Bolsonaro on inauguration day 18 months ago. Photo: Carl de Souza/AFP via Getty
Jair Bolsonaro’s presidency has captured global attention for three ongoing crises: deforestation in the Amazon, deaths from COVID-19, and doubts about the future of Brazilian democracy.
The big picture: Brazil is now the epicenter of the coronavirus pandemic, registering more new cases each day than any other country and the second-most deaths to date, after the U.S.
The president has downplayed that crisis but been forced to confront another as Brazil's Supreme Court has approved a sprawling investigation into his inner circle.
- That investigation reportedly involves two of Bolsonaro’s sons and other close associates. It centers on the so-called “office of hate” — allegedly a coordinated operation to smear Bolsonaro’s critics online, spread fake news, and promote protests against the courts and congress.
- Bolsonaro is also being investigated for obstruction of justice after the outgoing justice minister, Sérgio Moro, accused him of interfering with the police to gain more control over sensitive investigations — like an embezzlement probe involving another son, Flávio.
- The arrest of a close Bolsonaro ally, Fabrício Queiroz, in connection with that investigation on Thursday was seen as another signal that the walls were closing in on the family. Queiroz has been described as a fixer for the Bolsonaros and used to work for Flávio.
- Bolsonaro has railed against the investigations and claimed to be the victim of a witch hunt.
Flashback: Bolsonaro embraced comparisons to President Trump during his campaign, and the Trump administration greeted his election as a major opportunity to further its interests in the region.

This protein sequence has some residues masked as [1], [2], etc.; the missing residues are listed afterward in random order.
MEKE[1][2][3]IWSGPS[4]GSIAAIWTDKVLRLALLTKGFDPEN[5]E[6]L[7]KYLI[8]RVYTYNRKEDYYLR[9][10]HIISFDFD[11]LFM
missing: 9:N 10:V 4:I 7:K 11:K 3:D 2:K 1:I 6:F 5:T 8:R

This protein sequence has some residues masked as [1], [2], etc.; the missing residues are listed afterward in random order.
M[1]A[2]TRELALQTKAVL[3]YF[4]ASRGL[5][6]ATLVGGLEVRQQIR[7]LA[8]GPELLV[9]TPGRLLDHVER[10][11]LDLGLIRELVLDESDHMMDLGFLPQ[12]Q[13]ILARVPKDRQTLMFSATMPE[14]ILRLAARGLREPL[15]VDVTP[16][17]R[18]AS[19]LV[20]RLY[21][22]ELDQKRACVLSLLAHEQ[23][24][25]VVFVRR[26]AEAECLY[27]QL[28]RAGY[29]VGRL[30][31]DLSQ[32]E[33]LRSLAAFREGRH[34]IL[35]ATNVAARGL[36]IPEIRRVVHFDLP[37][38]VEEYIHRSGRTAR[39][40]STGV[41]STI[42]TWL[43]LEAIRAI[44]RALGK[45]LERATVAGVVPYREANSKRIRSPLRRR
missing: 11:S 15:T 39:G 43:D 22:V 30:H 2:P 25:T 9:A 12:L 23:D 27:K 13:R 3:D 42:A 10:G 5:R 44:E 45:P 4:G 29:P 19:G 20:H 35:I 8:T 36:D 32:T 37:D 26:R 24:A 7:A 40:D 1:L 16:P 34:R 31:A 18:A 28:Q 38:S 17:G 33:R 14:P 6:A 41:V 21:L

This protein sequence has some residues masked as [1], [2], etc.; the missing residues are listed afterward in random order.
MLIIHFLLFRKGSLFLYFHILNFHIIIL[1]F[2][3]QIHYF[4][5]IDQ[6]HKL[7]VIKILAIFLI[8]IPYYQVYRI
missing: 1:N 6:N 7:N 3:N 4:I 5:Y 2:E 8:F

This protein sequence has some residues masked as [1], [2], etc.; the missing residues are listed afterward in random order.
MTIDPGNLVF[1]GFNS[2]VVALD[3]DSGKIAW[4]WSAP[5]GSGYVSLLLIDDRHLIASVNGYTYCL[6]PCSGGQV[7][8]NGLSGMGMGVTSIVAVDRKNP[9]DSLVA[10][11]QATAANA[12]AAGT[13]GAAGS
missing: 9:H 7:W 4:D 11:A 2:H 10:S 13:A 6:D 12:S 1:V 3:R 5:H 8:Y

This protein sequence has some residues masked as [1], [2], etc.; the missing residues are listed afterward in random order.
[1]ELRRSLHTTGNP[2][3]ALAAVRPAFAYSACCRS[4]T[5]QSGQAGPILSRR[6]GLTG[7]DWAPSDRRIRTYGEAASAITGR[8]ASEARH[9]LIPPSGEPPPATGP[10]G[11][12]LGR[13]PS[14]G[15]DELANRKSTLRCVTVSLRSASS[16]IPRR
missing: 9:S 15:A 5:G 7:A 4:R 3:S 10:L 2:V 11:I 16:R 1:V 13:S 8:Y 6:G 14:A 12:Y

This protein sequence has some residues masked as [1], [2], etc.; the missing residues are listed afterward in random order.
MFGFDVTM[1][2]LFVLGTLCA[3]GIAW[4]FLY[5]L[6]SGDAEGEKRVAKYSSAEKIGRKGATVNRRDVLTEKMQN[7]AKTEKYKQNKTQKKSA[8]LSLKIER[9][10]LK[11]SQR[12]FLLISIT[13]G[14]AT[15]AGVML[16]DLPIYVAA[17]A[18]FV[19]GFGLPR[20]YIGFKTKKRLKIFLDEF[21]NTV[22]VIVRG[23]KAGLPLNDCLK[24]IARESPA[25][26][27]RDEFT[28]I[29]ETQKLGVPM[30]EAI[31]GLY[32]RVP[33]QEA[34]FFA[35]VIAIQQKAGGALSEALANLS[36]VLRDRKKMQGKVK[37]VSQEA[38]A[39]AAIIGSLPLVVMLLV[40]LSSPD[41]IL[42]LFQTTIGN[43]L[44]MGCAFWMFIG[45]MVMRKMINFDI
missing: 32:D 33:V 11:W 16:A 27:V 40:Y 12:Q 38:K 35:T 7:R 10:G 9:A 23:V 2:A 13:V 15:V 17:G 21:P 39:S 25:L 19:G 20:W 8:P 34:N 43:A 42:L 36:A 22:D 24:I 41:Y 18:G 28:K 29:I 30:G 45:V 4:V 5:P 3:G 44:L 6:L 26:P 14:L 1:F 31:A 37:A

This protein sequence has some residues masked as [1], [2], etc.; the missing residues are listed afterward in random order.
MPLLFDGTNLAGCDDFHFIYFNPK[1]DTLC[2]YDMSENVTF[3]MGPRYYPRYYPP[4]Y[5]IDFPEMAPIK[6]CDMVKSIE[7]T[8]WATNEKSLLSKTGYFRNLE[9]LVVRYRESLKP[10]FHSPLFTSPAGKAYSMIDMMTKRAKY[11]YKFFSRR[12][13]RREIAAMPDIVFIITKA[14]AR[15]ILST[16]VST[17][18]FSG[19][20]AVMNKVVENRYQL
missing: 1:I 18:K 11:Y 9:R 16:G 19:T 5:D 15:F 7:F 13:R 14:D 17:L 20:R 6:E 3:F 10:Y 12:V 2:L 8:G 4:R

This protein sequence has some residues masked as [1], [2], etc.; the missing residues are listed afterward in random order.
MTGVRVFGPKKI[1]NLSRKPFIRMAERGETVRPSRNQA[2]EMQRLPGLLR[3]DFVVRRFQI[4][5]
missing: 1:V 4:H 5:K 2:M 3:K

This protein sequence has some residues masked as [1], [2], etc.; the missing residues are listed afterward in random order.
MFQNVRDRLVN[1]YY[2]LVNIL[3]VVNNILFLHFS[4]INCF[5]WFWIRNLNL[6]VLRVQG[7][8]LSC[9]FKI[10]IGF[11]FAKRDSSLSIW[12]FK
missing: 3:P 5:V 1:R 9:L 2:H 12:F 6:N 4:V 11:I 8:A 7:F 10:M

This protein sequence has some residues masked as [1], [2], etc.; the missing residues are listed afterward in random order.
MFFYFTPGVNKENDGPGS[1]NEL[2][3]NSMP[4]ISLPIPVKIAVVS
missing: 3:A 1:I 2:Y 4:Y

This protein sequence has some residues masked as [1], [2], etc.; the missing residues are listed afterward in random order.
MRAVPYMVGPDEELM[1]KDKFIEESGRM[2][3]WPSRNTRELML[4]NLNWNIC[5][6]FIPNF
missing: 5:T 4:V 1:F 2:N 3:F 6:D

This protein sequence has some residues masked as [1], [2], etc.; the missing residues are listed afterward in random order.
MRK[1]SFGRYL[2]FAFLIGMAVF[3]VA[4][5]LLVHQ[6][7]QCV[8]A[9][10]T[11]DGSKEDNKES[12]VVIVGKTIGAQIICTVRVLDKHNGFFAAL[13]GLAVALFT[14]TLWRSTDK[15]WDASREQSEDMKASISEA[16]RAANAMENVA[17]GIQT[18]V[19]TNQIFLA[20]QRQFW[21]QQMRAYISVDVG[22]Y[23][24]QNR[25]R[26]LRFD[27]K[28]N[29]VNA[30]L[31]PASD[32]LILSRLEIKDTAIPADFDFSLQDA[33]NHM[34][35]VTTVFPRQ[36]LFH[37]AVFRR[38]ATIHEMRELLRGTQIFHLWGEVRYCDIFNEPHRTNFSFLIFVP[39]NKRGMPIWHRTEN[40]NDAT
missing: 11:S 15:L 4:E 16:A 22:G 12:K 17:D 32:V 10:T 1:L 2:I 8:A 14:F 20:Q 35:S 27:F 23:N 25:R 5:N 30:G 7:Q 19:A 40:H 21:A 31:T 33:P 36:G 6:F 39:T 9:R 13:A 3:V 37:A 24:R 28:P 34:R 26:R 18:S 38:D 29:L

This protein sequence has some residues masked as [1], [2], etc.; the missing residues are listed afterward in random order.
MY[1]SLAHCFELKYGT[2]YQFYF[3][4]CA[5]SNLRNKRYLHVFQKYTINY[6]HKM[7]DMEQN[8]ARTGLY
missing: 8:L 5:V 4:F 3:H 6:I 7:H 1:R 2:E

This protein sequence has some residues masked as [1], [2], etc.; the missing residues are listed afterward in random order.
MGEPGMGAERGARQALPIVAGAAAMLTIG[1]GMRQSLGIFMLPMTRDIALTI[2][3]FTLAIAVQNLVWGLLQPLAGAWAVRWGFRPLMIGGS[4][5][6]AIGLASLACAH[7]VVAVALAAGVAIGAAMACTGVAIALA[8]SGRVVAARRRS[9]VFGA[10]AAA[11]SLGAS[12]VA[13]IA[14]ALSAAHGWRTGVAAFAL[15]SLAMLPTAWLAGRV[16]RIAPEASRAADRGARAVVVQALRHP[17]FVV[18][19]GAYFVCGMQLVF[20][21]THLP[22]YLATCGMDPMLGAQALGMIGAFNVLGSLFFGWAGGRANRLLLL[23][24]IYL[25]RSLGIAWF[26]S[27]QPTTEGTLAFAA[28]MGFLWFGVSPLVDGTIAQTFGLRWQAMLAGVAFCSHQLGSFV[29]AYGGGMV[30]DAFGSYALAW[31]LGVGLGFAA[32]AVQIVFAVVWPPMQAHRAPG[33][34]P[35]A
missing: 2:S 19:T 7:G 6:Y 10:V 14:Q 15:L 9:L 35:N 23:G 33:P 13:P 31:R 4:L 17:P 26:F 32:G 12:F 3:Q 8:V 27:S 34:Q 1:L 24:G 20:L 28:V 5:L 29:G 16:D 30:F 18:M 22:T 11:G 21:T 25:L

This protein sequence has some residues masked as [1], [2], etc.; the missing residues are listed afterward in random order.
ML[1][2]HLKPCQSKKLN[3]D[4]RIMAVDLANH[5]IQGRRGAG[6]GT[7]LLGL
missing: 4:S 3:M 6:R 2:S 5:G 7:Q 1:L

- A senior official with the State Department Bureau of Western Hemisphere Affairs tells Axios it has been a “remarkable 18 months” for the alliance, particularly on economic cooperation, though the pandemic has forced a change in focus.
- The official said the current “like-mindedness” with Brazil was allowing for deeper cooperation on regional issues like Venezuela.
- Asked about the controversies surrounding Bolsonaro at home and abroad, the official said Brazil was “an ally of ours in every sense of the word" and stressed that the country had "strong institutions."
Those institutions are under growing strain. Each weekend, Bolsonaro's supporters gather in front of the presidential palace and call for Congress and the Supreme Court to be shut down. Bolsonaro recently greeted them on horseback.
- Bolsonaro has an unwavering base of around 30% of the electorate, who echo his support for guns, god and the military.
Where things stand: Bolsonaro continues to aim his rhetoric directly at his core supporters, says Mauricio Moura, a pollster for IDEIA Big Data.
- "He was one of the very few world leaders who did not manage to gain popularity during the pandemic," Moura says. While Bolsonaro has a formidable political base, Moura says, "he's not adding anyone."
- Moura says the president's political fortunes will be determined not by how many coronavirus cases and deaths Brazil records, but by the success of its economic recovery.
- The pollster expects the base to stick with Bolsonaro through the investigations, unless direct links to organized crime groups are uncovered.
Concerns are rising over what Bolsonaro and his supporters will do if the situation truly comes to a head.
- The Economist and FT have both raised fears about the survival of Brazilian democracy.
- A Supreme Court justice, Celso de Mello, warned his fellow justices in a leaked message that they must “avoid what happened in the Weimar Republic,” when Adolf Hitler rose to power.
- Many insist such fears are overblown. Though Bolsonaro is a staunch defender of military rule, retired generals have issued assurances that the military would not go along with any coup attempt.
What to watch: While there is growing speculation that Bolsonaro will be impeached or indicted, Brazilian political scientist Leonardo Barreto isn't expecting either in the short term.
- "There is still no smoking gun against Mr. Bolsonaro — and he still commands around one-third of the electorate,” he writes for the Brazilian Report. Barreto anticipates "a long process of turbulence" instead.
The bottom line: 18 months into Bolsonaro's presidency, turbulence is one thing Brazilians have grown accustomed to.